A violent turf war for control of Scotland’s motorcycle clubs was behind a hammer attack that left victims needing airlifted to hospita

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A violent turf war for control of Scotland’s motorcycle clubs was behind a hammer attack that left victims needing airlifted to hospital.

Sources fear a series of tit-for-tat incidents between the Blue Angels and Nomads will result in someone dying as the rivals battle for supremacy in the country’s north-east.

Glasgow-based Blue Angels have tried to get a foothold in Aberdeenshire after taking over the smaller Road Mutts and Tribe clubs in the last four years.

The latest twist in the power struggle was laid bare at the High Court in Edinburgh last week when Blue Angels member Ian Ewing was jailed for seven years for attempting to murder Nomad rival Colin Sutherland.

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Ewing, 44, was part of a group of Blue Angels who used a car to knock Sutherland and three other Nomads off their motorcycles and attack them with weapons including hammers and baseball bats.

Fellow bikers John Sutherland, Nicky Syratt and Edward Forrest were also taken to hospital by a Coastguard helicopter after the ambush in Cullen, Banffshire, in September 2018.

Sources say the attack was revenge for members of the Blue Angels being assaulted earlier that day.

The clubs have been involved in a string of violent attacks, which included Alistair Thompson, a senior figure within the Nomads, being convicted of a metal bar attack on two Blue Angels bikers at a petrol station in 2014.

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He was ordered by a sheriff to carry out 200 hours of unpaid work for the assault.

It is understood the feud is partly over the organisation of motorcycle festivals, which can attract thousands of bike enthusiasts and generate thousands of pounds..

A source close to the Nomads said: “The Blue Angels want to control the north-east but they’ve never managed to get into Aberdeen.

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“They’ve bullied other smaller clubs into joining them and they come up in massive numbers to try to intimidate other bikers.”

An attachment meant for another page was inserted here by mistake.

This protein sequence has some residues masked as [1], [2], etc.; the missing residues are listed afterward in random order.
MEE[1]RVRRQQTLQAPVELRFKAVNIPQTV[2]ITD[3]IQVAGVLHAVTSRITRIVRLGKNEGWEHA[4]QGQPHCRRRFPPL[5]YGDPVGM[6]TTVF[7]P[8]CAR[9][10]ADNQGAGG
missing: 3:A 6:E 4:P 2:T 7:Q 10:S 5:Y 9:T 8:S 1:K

Talking about the 2018 attack, the source said: “They used cars to run them off the road. Then they used baseball bats and hit them when they were trapped under their bikes.

“It’s obvious Ewing was trying to murder someone. This is about power and control and the

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Blue Angels think they can have all of it.”

A Blue Angels source said: “The Nomads didn’t like smaller bike clubs deciding to join the Blue Angels. They have been attacking bikers they think are members of the Blue Angels to try to maintain a presence.”

The Blue Angels were formed in Glasgow’s Maryhill in 1963. The club has chapters in Europe, including in Spain and Belgium.

The Nomads started in Aberdeen in 1966 and are considered the biggest motorcycle club in the north of Scotland.

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Tensions between the rivals have been simmering for almost 20 years after a fight between members outside a pub in Old Deer, Aberdeenshire.

An insider said: “Things went quiet for a long period but they’ve really flared up again over the last few years.

“The way things are going someone will end up dead.”

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Source: Daily Record

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